Robyn is known around most of the world as a pop star. Her songs are played like crazy in clubs around Europe and Asia, and her native country of Sweden has showered her wtih awards. She’s played a number of dates opening for Madonna in Europe and is touring the U.S. opening for Kelis for the next couple months. The reason why an artist like Robyn would be playing Pitchfork has mostly to do with her indie status in America. Her songs “Show Me Love” and “Do You Know (What It Takes)” were chart-topping hits in the U.S., but that was back in 1997 before she had to take some time off due to extreme exhaustion. Subsequently, a couple of her albums didn’t get U.S. distribution while in the meantime the pop music scene changed in America. After breaking with her record label in 2004, Robyn started her own label, Konichiwa Records, where she released her self-titled album in 2005 to massive critical acclaim. It would take 3 years and the signing of a distribution deal with Cherrytree Records to get that album released in the U.S., where reportedly songs like “Cobrastyle” and “With Every Heartbeat” were “huge” club and dance radio hits (not listening to dance radio or going to clubs often, I wouldn’t officially know). Still, I’ve yet to hear Robyn mentioned outside of indie circles here in America, and given the enthusiasm for both her self-titled album and her brand new one “Body Talk, Pt. 1” by so many critics and fans in the know, her presence at the Pitchfork Music Festival makes sense. Don’t expect a crazy performance a la Lady Gaga or even Britney Spears, because Robyn is less about showmanship and more about song quality. She doesn’t lip sync nor does she have a choreographed dance troupe or costume changes. She’s true class, and if you like a good pop song, Robyn’s set should be a whole lot of fun. Your other option is to go see “Daily Show” correspondent Wyatt Cenac do his standup at the comedy stage (6:30).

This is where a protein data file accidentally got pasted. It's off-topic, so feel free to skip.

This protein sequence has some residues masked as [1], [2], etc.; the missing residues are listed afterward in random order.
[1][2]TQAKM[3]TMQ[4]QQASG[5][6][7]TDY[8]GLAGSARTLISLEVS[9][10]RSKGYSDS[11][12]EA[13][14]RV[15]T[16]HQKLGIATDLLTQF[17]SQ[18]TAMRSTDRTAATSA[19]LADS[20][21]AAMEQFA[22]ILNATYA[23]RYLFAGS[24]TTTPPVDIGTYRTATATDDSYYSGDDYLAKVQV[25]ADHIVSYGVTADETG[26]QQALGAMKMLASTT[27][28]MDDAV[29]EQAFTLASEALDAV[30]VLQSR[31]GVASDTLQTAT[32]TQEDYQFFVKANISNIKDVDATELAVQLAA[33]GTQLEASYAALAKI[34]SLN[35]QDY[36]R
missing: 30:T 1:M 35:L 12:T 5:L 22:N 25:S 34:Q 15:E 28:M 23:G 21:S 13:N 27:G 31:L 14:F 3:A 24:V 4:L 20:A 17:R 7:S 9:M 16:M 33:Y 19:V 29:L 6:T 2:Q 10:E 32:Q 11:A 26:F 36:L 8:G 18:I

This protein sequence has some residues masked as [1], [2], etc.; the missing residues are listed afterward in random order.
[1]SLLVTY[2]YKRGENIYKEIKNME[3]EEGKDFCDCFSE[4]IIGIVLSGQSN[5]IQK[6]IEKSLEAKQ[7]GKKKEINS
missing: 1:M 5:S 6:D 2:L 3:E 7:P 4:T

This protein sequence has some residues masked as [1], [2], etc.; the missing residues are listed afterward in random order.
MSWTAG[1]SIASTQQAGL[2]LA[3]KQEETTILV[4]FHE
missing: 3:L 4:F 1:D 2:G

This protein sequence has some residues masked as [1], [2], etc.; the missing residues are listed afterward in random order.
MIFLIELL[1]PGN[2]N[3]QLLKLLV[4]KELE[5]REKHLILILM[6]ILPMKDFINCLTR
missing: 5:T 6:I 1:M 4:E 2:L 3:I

Broken Social Scene [7:20pm, Connector Stage]